Sinai's bedouins have had enough



Since the 2004 attack on the Taba Hilton and the subsequent massive round-up of Sinai bedouins by Egypt's security apparatus, the situation of Sinai's bedouin population has gone from bad to worse. Already a marginalized group that has been even more left by the wayside by the government than Nile Valley Egyptians, Sinai bedouins have had to endure humiliating police abuse, detention without trial, and countless other abuses. Living in a poor area of the country under direct military rule, seeing the development of luxury resorts like Sharm al-Sheikh without reaping much of the profits they generate, some have even turned to remember the days of Israeli occupation of Sinai as a golden age. What worse indictment of the Mubarak era, for a president whose great claim is that he was the man who recovered Sinai, that a year or so ago young bedouins staged a symbolic march to the Israeli border? Now, as Egypt collaborates with Israel and the US to close down the smuggling tunnels to Gaza (one of the main sources of income in Eastern Sinai), they turn against the state. The signs have been coming for a while: is any of this a surprise?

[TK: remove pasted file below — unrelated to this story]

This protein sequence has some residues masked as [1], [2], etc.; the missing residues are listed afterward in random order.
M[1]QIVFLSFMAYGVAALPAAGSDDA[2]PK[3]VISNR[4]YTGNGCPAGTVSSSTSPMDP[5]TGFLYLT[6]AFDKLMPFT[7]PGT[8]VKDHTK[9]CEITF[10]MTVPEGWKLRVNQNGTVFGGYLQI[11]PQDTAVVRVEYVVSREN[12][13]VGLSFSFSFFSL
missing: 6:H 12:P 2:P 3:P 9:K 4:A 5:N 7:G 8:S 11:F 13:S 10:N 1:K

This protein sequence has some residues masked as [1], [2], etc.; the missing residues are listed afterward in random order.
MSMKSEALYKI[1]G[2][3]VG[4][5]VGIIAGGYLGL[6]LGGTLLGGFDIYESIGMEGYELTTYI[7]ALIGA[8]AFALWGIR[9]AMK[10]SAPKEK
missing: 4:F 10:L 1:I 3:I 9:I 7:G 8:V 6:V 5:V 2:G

Also see:

Three Bedouins Killed In Police Clashes
Armed Clashes Between Security And Tarabeen Tribe In Sinai Detain 25 Officers And Soldiers For Hours

For background and root causes see the International Crisis Group report Egypt's Sinai Question.
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Issandr El Amrani

Issandr El Amrani is a Cairo-based writer and consultant. His reporting and commentary on the Middle East and North Africa has appeared in The Economist, London Review of Books, Financial Times, The National, The Guardian, Time and other publications. He also publishes one of the longest-running blog in the region, www.arabist.net.